Posts Tagged ‘legislative’
Managing My Costs of Care is a well-written essay by Jay Warner.
I recommend it, because this one example shows just how easy it “should” be to cut healthcare costs in half to get down to what the rest of the world pays — for better care and outcomes — and save $1.5 trillion/year. It all comes down to getting the incentives right, because with employer-provided health insurance, Jay had no incentive (or ability) to comparison shop. Now he does.
The healthcare landscape is changing as payers pressure providers for more price transparency and seek other ways to contain costs and maintain profitability now that they can no longer cherry-pick the healthiest customers or cut them off when care gets too expensive.
Other disruptive changes include remote sensor monitoring (telemedicine) that can follow trends and identify problems earlier, remote consultations (telehealth) that can replace in-person office visits, medical tourism when it’s less expensive and has better outcomes than local surgeries, and an overall shift away from the fee-for-service insurance model. That model once served as pre-paid medical care, but now payers are starting to view insurance as protection against catastrophic illness and injury with consumers paying for the small stuff out of pocket. With that trend comes two others: (1) increased competition and (2) an increased focus on overall health and wellness, including nutrition, exercise, and sleep as it’s pillars.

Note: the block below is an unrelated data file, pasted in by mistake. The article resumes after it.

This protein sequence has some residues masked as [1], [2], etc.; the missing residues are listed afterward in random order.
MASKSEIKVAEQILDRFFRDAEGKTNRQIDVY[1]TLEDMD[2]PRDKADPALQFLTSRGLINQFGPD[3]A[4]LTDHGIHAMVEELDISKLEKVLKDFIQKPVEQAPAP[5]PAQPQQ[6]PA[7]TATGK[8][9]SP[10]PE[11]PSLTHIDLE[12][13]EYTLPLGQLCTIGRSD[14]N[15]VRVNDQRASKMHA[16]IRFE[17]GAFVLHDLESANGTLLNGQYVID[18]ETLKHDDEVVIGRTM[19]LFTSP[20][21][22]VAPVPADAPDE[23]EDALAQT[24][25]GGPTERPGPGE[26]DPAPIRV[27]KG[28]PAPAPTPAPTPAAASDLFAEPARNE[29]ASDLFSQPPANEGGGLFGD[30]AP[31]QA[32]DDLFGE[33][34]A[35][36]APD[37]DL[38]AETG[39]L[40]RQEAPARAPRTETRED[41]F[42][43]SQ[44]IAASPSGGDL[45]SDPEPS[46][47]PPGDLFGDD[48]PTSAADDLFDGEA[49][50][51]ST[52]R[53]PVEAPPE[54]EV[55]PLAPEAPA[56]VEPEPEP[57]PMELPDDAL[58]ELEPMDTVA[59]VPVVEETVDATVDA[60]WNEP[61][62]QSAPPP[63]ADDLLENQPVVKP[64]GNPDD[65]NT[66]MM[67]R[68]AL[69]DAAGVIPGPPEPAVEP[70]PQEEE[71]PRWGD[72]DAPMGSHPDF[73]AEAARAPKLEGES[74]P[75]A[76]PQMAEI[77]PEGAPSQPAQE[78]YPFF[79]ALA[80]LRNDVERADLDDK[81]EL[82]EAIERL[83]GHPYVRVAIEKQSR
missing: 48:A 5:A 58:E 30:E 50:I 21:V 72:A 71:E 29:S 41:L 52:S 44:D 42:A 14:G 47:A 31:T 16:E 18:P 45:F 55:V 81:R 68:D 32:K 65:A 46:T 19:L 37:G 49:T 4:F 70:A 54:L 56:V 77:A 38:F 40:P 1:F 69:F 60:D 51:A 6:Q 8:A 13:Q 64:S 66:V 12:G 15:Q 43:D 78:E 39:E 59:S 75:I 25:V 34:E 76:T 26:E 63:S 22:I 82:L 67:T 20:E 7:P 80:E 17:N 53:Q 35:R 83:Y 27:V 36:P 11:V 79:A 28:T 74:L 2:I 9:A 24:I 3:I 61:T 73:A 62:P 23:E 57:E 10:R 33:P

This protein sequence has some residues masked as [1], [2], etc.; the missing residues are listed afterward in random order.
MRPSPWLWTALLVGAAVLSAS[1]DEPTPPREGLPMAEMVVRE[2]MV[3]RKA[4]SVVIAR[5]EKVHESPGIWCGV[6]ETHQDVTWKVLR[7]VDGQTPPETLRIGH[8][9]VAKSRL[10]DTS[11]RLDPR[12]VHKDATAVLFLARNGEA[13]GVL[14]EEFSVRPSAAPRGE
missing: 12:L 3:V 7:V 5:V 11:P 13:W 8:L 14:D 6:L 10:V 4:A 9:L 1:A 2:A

A side benefit of wellness, beyond dramatic reductions in health care costs, is improved safety and performance. Restorative sleep, for example, is associated with improved alertness, attention, creativity, decision-making, focus, learning ability, mood, reaction & recovery times, and working memory, all of which contribute to better grades at school, better productivity at work and in sports, and fewer motor vehicle accidents and deaths.
Shared with permission from MEDCITY News, by Dan Verel, 7/25/2015
While much attention has been heaped on the public health insurance exchanges over the year, private health insurance exchanges “are experiencing hyper-growth” and enrollment could exceed that of public exchanges by 2017, “if not sooner,” according to Accenture. Read the rest of this entry »
The Line is an important documentary that covers the stories of people across the country living at or below the poverty line. They have goals. They have children. They work hard. They are people like you and me. Across America, millions are struggling every day to make it above The Line.